The module seeks to provide students with a basic understanding of the principles of corporate finance theory. It begins with a discussion of the relationship between equity and debt and Modigliani and Miller’s famous indifferences theorem. It introduces students to the concepts of the time value of money and net present value, risk and return, and the valuation of equity and debt securities. The remainder of the course analyses the way these principles affect the legal structure of equity and debt finance. The focus will be on the legal structures as shaped by the underlying economic rationales. In the course of the module, students will be exposed to complex financing structures, such as securitization, collateralized debt obligations and the hedging of exposures through derivatives. Overall, students will be equipped with a working knowledge of the basic principles of finance and their relevance for corporate law. This is essential for anyone who wants to pursue a career in international commercial and financial law.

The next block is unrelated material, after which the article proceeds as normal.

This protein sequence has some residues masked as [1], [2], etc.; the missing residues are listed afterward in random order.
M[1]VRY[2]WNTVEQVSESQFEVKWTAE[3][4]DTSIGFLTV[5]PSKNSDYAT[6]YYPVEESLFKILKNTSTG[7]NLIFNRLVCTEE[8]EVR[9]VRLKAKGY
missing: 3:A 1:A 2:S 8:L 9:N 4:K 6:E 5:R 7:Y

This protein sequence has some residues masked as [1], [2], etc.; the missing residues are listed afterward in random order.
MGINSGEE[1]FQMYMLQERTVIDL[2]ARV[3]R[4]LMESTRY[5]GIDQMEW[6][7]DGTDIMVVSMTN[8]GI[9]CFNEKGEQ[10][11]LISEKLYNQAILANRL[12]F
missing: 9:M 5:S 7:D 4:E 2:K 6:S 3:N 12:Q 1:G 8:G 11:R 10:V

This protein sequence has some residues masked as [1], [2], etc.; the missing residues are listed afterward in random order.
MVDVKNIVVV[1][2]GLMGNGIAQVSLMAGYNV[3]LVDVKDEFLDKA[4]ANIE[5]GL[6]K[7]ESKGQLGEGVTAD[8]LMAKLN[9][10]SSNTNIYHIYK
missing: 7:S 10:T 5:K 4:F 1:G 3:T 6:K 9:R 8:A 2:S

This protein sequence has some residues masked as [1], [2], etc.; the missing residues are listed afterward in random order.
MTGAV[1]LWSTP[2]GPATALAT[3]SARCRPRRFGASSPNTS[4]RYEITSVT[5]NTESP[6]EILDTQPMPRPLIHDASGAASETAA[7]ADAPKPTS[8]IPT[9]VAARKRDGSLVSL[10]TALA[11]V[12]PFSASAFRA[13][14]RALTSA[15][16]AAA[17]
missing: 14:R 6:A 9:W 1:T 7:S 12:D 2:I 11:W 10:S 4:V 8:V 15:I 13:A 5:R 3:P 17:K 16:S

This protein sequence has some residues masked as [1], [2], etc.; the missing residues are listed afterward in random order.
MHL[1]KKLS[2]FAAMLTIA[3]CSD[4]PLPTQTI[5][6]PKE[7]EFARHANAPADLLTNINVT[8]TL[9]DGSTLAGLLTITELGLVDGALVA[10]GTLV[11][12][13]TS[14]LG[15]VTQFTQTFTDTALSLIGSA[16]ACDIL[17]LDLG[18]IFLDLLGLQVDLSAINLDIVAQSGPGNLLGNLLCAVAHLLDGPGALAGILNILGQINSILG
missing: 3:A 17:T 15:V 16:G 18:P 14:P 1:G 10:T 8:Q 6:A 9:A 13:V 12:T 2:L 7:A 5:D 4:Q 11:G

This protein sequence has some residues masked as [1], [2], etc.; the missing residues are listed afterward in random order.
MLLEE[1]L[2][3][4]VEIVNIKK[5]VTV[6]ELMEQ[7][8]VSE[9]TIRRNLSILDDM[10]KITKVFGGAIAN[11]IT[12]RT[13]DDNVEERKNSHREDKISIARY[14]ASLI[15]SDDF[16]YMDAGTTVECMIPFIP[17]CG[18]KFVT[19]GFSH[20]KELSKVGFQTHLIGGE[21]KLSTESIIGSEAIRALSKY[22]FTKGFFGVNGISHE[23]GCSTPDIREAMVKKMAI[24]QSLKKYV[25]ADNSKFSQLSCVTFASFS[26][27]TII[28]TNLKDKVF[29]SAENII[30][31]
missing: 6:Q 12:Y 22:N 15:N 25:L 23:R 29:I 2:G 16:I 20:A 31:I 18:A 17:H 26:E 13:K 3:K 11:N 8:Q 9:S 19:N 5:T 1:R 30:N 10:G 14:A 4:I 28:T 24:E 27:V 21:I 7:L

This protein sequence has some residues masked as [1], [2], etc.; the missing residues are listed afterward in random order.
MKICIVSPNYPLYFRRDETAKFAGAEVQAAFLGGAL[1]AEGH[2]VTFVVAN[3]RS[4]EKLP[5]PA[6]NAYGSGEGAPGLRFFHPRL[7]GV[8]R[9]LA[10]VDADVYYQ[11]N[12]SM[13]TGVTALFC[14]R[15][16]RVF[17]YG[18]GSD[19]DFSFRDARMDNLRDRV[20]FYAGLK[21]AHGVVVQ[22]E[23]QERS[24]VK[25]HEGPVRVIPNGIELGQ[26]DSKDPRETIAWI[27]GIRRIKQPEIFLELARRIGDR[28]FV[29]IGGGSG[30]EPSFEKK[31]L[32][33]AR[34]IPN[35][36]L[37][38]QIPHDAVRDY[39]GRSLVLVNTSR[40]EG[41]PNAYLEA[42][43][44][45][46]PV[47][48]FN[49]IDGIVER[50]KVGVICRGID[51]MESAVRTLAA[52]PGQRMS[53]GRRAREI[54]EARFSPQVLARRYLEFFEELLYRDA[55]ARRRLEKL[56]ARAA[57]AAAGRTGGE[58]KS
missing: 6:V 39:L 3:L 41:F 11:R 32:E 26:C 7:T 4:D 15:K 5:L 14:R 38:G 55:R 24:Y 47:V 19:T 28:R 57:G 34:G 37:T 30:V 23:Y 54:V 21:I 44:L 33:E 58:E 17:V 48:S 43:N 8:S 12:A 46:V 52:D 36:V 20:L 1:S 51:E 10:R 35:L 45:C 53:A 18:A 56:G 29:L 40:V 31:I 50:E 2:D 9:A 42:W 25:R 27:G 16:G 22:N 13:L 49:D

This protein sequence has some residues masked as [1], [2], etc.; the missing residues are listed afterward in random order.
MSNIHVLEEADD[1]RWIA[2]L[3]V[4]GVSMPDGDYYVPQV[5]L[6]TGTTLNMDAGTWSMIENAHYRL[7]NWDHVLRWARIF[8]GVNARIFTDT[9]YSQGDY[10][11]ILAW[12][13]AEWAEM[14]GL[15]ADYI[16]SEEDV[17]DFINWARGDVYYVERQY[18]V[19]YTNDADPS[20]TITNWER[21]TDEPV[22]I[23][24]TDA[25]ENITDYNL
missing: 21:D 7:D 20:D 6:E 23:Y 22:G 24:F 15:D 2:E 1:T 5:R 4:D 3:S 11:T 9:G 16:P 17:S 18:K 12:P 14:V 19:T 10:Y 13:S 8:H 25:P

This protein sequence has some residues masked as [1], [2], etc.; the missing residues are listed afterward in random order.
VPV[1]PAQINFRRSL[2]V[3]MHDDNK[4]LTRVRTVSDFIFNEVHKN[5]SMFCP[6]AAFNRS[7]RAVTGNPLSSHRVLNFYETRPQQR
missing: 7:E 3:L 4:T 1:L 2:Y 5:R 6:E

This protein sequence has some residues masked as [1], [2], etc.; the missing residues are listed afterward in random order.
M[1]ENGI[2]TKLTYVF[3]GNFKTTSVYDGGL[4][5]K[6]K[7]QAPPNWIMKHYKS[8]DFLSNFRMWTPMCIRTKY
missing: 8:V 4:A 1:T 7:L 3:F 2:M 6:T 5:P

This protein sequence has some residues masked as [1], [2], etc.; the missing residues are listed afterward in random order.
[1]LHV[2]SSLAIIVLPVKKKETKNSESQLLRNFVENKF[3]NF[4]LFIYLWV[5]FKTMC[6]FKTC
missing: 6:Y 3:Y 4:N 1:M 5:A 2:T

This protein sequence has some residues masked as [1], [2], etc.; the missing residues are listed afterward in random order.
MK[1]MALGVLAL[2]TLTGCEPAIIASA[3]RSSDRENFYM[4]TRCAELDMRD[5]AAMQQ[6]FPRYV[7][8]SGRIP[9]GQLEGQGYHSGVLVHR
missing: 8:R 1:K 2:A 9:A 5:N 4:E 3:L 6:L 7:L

Dr Michael Schillig
Learning and teaching methods vary but may include watching video content, engaging in discussion forums, taking part in live chat/webinar sessions, self-directed activities, doing quizzes or working through interactive content designed to stimulate your thoughts and help you to apply knowledge.
You will be expected to undertake approximately 20 hours of study per week which may typically be broken down as follows:
- Directed study - 2 (web content material including recorded video, text, graphics)
- Other activity - 2 (1 hour live seminar and 1 hour of discussion board)
- Self-directed learning and assessment work - 16 (including completing set tasks and reading, research, revision)
Module assessment - more information
A small percentage of your final module mark will be based on your participation in discussion forums, unless stated otherwise. The remaining percentage will typically be assessed by essay.